- A recent letter from leading healthcare provider groups, including the American Hospital Association, the American Medical Association, the American Health Care Association, and the National Association for Home Care & Hospice, noted: “Hospitals, physicians, nursing homes and home health and hospice providers have already absorbed hundreds of billions of dollars in cuts to the Medicare program in recent years … Additionally alarming is the use of Medicare cuts to pay for non-Medicare related legislation, a precedent that we believe is unwise.”
- An earlier letter to Congress signed by the Alliance for Retired Americans; AFL-CIO; AFSCME Retirees; Center for Community Change; Center for Medicare Advocacy, Inc.; LeadingAge; Medicare Rights Center; National Academy of Elder Law Attorneys; National Committee to Preserve Social Security and Medicare; Social Security Works; and Wider Opportunities for Women expressed worry about Medicare cuts and as well as the negative effects the TPP trade pact as a whole could have for older Americans, noting the potential harmful effects on drug prices for seniors.
- In a recent Arizona Republic op-ed titled, “The Trans-Pacific Partnership is Bad for Seniors,” Doug Hart of the Arizona Alliance for Retired Americans noted, “Pending House legislation would take $700 million from Medicare to pay for trade adjustment assistance, so it is not hard to connect the dots: Medicare would be cut in order to pay for the adverse conditions that workers face as a result of trade promotion authority. Medicare should not be used as a piggy bank every time the government needs funding for other purposes …The Trans Pacific Partnership may also jeopardize the government’s ability to list and price prescription drugs in public programs. More specifically, foreign corporations or subsidiaries will be able to challenge a number of public programs under Medicaid, as well as the Medicare drug discounts negotiated under the Affordable Care Act and the Veterans Affairs system, if drug pricing in these programs affect their profits. Americans already pay the highest drug prices of any industrialized nation, and last year, drug prices went up 13 percent. Congress should be working on ways to reduce drug costs, rather than making this problem worse.”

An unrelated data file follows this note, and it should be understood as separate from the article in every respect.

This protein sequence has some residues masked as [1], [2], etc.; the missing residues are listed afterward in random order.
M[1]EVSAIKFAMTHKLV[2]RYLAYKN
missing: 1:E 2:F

- A recent column by the LA Times’ Michael Hiltzik raises similar concerns, noting, “Medicare means many things to many people. To seniors, it’s a program providing good, low-cost healthcare at a stage in life when it’s most needed. To Congress, it’s beginning to look more like a piggy bank to be raided.” That’s the only conclusion one can draw from a provision slipped into a measure to extend and increase the government’s Trade Adjustment Assistance program, which provides assistance to workers who lose their jobs because of trade deals. The measure, introduced by Rep. David Reichert (R-Wash.), proposes covering some of the $2.7-billion cost of the extension by slicing $700 million out of doctor and hospital reimbursements for Medicare.
The Coalition to Stop Fast Track is made up of labor unions and other organizations working on the campaign to stop Congress from passing Trade Promotion Authority, also known as Fast Track. The Coalition coordinates the campaign with all member organizations in Washington, DC. In congressional districts and states, the Coalition helps organizations develop plans that include organizing field activities, press events, social media and advertising.